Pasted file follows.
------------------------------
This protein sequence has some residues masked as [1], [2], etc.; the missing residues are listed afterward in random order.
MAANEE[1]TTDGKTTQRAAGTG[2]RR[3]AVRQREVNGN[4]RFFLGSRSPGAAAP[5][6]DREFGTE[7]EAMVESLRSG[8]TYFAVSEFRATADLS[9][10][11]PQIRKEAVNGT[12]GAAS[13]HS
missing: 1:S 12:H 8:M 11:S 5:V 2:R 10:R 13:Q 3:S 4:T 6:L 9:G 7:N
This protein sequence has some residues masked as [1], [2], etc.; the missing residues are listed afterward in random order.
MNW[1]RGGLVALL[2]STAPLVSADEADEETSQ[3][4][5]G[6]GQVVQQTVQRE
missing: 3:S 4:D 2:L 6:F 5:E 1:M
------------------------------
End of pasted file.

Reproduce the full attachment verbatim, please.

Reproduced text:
This protein sequence has some residues masked as [1], [2], etc.; the missing residues are listed afterward in random order.
MAANEE[1]TTDGKTTQRAAGTG[2]RR[3]AVRQREVNGN[4]RFFLGSRSPGAAAP[5][6]DREFGTE[7]EAMVESLRSG[8]TYFAVSEFRATADLS[9][10][11]PQIRKEAVNGT[12]GAAS[13]HS
missing: 1:S 12:H 8:M 11:S 5:V 2:R 10:R 13:Q 3:S 4:T 6:L 9:G 7:N
This protein sequence has some residues masked as [1], [2], etc.; the missing residues are listed afterward in random order.
MNW[1]RGGLVALL[2]STAPLVSADEADEETSQ[3][4][5]G[6]GQVVQQTVQRE
missing: 3:S 4:D 2:L 6:F 5:E 1:M